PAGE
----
Nordic TSOs expect total power demand to grow by 35% over the next ten years; and a 67% increase in demand by 2040 – from the current levels of annual 389 TWh. This is a significant change considering that the levels have kept quite stable since 2010 – with a small decrease in demand secured by efficiency gains in industry.
Stringent decarbonisation policies, and effective taxation and incentive schemes have put the Nordics ahead of other European markets by electrifying their transport and industry. However, what is notable is that an even larger part of the foreseen increase in demand is accounted for by new, energy intensive sectors emerging – namely green hydrogen electrolysers, data centres and battery factories – activities for which the Nordics offer beneficial conditions beyond low power prices and emission intensity.
The reasons for this predicted high demand scenario are worth examining more closely. To understand the changing demand in the Nordics in more depth, it is necessary to not only analyse the detailed demand projection by sector, but also take the effects of energy efficiency gains and regional differences in price, transmission capacity, urbanisation and deployment of district heating into careful consideration. From this approach, we have conducted a bottom-up analysis that bears out the expected increase, but yields a slightly more conservative view on the rising demand, forecasting a 50% increase by 2050.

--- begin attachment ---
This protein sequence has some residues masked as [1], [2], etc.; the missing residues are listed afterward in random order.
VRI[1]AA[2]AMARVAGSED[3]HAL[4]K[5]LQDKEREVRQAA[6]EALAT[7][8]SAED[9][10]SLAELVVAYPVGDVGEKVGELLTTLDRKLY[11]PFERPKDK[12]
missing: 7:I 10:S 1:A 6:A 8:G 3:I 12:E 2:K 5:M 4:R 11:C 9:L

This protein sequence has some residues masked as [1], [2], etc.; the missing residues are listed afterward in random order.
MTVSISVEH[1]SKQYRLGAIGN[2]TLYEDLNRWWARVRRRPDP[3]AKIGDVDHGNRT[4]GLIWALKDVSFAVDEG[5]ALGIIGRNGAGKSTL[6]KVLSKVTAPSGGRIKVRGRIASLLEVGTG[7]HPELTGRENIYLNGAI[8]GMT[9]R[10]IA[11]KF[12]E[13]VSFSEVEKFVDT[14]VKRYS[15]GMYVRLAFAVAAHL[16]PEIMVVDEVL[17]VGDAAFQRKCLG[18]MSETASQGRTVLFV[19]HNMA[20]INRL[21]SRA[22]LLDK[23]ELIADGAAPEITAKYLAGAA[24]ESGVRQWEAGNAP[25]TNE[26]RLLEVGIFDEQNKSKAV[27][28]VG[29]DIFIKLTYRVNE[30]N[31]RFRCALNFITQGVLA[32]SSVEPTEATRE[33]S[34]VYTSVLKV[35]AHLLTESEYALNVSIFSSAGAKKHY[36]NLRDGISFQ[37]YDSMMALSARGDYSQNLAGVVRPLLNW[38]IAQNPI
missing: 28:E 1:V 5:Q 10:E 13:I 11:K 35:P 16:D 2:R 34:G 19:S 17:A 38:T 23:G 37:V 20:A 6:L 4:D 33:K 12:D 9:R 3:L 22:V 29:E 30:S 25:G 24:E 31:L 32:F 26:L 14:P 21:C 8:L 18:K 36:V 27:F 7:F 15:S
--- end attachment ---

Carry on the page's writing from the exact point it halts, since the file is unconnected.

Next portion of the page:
Watch our webinar recording, where took a closer look at the drivers and potential of the rising demand in the Nordics, and answered the following questions:
- What makes the Nordics a pioneer in electrification?
- How will the boom in data centres, battery factories and green hydrogen change the power consumption?
- How will electric vehicles’ power use develop with regard to demographic density by price area?
- What is the potential of the direct electrification of industry?
- What are the key uncertainties around deman